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Kidadl Team

AUGUST 06, 2021

Emperor Angelfish: 15 Facts You Won’t Believe!

Read these interesting emperor angelfish facts about this semi-aggressive fish that cannot tolerate another male fish in its territory.

Pomacanthus imperator (emperor angelfish), also known as imperator angelfish, was found in 1787. It is a type of marine fish found in Indo-Pacific regions, the Red Sea, East South Africa, Southern Japan, and Australia, the Great Barrier Reef.

These are saltwater marine fish commonly found in coral reefs and lagoons. They are often kept in an aquarium as they are very beautiful, and people love to see them.

Here, we have many amazing and interesting facts about emperor angelfish that you will enjoy. Let's take a look at these facts and information, and if you enjoy these then, do read our moon jellyfish and aquatic warbler facts.

Emperor Angelfish Interesting Facts

What type of animal is an emperor angelfish?

As its name suggests, emperor angelfish is a type of fish.

What class of animal does an emperor angelfish belong to?

The emperor angelfish belongs to the class Actinopterygii. It is a species of fish.

How many emperor angelfish are there in the world?

The emperor angelfish (Pomacanthus imperator) has a stable population. They are a species that is of Least Concern. Their exact number is not known at the moment, but all there is to know that they are not in danger.

Where does an emperor angelfish live?

The emperor angelfish lives in clear lagoons, channels, and coral reefs. Juveniles live in rockwork outside of reefs. They are also kept as pets in a tank in common households.

What is an emperor angelfish's habitat?

The emperor angelfish has a wide range. It is found in Indo-Pacific regions, the Red Sea, southern Japan, Australia, and the East African coast in Madagascar. Juveniles hide in rockwork outside the reef and do not go into it, while an adult's habitat includes surge channels, lagoons, and coral reefs.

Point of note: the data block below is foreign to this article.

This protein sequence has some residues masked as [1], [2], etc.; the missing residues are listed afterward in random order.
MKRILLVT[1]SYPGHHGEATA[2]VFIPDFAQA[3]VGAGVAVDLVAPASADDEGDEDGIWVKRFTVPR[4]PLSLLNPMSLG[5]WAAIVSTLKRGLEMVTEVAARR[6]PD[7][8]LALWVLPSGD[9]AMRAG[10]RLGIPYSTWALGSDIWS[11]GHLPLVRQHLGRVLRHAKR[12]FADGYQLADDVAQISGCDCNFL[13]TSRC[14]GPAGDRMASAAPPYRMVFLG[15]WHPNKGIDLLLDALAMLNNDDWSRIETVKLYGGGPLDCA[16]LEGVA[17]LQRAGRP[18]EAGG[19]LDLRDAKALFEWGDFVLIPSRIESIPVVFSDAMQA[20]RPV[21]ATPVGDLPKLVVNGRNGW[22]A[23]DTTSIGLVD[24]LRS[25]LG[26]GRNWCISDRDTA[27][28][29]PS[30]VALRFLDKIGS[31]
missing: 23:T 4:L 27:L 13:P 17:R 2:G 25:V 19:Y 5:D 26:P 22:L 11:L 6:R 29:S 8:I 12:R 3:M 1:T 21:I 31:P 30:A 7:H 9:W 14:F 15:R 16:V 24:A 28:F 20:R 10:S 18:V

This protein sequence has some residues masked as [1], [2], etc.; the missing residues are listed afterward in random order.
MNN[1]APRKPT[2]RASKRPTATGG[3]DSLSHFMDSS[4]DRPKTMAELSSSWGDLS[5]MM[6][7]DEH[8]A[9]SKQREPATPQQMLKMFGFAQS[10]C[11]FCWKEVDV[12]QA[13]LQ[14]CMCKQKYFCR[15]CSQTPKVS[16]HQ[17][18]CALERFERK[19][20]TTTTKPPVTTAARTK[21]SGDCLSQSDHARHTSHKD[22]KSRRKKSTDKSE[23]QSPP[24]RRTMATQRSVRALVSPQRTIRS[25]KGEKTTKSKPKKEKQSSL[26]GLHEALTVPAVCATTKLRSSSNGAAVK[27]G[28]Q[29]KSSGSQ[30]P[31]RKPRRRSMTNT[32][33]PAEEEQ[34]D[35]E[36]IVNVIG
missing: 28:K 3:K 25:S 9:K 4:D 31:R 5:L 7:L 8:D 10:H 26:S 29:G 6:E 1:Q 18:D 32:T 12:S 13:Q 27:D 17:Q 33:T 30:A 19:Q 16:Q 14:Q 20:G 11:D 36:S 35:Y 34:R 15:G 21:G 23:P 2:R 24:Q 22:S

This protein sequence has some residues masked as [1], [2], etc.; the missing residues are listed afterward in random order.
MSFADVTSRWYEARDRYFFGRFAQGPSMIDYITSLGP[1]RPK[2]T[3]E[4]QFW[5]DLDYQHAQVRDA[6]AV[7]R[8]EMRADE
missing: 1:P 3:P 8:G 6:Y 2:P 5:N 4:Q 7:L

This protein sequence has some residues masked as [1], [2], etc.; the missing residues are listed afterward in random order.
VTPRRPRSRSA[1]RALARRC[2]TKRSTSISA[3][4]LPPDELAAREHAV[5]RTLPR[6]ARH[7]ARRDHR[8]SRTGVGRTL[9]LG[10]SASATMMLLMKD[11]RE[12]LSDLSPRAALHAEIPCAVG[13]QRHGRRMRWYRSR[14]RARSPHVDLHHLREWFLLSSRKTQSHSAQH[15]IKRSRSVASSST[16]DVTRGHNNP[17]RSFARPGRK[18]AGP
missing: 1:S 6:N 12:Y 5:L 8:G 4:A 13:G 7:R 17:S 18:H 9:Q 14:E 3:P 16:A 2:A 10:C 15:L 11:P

Who do emperor angelfish live with?

The emperor angelfish is a semi-aggressive fish. They do not tolerate another male entering their territory, but they can live with a female or sometimes with two females. If you want to get them, you should always keep one male in a separate tank than the other.

How long does an emperor angelfish live?

Emperor angelfishes have a long lifespan. They live for 15-18 years in captivity, and in the wild, they can live for more than 20 years.

How do they reproduce?

The male and female move in a circular motion, chasing each other in the water columns. After some time, both of them release sperm and egg to perform the spawning. They spawn only once a year. When eggs hatch into larvae, they float in the planktonic stage for few weeks, then they turn into fry (small fish), and then after some time, they slowly and gradually transform into juvenile emperor angelfish.

They do not reproduce in captivity as they require extremely large aquariums, which are not available to everyone.

What is their conservation status?

Emperor angelfish has the conservation status of Least Concern. They have a stable population and are not under any threats or danger. They are found in the wild as well as in aquariums or a normal house tank.

Emperor Angelfish Fun Facts

What do emperor angelfish look like?

Emperor angelfish has an oval-shaped body that is a bit elongated. It has pectoral and caudal fins and a prominent dorsal, and its jaws are bulky and strong, which help it chew things like sponges. Its body goes through transformations throughout its life.